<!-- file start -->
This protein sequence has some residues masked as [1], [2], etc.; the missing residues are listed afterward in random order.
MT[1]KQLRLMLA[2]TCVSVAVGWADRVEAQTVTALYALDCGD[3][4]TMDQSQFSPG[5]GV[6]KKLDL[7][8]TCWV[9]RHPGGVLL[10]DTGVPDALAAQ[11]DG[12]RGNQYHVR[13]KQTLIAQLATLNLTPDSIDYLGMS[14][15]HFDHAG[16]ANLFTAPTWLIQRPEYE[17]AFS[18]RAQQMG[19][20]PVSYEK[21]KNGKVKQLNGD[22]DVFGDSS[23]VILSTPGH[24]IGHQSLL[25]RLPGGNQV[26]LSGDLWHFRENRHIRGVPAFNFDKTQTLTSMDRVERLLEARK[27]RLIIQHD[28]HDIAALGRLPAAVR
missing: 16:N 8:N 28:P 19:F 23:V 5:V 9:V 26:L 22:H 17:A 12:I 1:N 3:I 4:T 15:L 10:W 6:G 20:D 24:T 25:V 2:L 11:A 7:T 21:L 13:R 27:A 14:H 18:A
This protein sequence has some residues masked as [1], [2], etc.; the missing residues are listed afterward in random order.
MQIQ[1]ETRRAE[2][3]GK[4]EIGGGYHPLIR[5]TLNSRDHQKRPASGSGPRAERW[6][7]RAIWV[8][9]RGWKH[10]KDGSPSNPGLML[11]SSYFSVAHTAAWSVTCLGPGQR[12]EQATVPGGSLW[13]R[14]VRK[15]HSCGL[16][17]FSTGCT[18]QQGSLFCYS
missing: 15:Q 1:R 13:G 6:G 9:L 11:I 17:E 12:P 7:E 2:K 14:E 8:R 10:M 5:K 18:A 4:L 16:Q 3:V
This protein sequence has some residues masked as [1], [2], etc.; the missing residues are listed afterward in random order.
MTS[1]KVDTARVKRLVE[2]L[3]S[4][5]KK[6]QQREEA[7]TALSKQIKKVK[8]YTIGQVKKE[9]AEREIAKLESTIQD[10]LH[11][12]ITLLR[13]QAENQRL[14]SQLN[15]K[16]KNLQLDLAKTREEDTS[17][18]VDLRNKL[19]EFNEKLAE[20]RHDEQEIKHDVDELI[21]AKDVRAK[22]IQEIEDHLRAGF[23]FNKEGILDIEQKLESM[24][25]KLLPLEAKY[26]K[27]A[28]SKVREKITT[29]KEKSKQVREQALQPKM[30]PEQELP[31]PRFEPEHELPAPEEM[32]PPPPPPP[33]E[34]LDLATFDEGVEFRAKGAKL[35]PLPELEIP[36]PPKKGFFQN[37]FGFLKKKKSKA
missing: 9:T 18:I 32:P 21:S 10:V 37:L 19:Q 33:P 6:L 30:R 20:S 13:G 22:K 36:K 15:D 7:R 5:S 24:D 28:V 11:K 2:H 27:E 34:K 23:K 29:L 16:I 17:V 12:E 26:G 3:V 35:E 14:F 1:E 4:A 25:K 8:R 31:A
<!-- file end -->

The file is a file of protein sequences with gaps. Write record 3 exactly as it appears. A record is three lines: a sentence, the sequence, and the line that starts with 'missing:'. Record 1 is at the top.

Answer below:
This protein sequence has some residues masked as [1], [2], etc.; the missing residues are listed afterward in random order.
MTS[1]KVDTARVKRLVE[2]L[3]S[4][5]KK[6]QQREEA[7]TALSKQIKKVK[8]YTIGQVKKE[9]AEREIAKLESTIQD[10]LH[11][12]ITLLR[13]QAENQRL[14]SQLN[15]K[16]KNLQLDLAKTREEDTS[17][18]VDLRNKL[19]EFNEKLAE[20]RHDEQEIKHDVDELI[21]AKDVRAK[22]IQEIEDHLRAGF[23]FNKEGILDIEQKLESM[24][25]KLLPLEAKY[26]K[27]A[28]SKVREKITT[29]KEKSKQVREQALQPKM[30]PEQELP[31]PRFEPEHELPAPEEM[32]PPPPPPP[33]E[34]LDLATFDEGVEFRAKGAKL[35]PLPELEIP[36]PPKKGFFQN[37]FGFLKKKKSKA
missing: 9:T 18:I 32:P 21:S 10:V 37:L 19:Q 33:P 6:L 30:R 20:S 13:G 22:K 36:K 15:D 7:R 5:S 24:D 28:V 11:K 2:H 27:E 34:K 23:K 29:L 16:I 17:V 12:E 26:G 3:V 35:E 14:F 1:E 4:A 25:K 8:R 31:A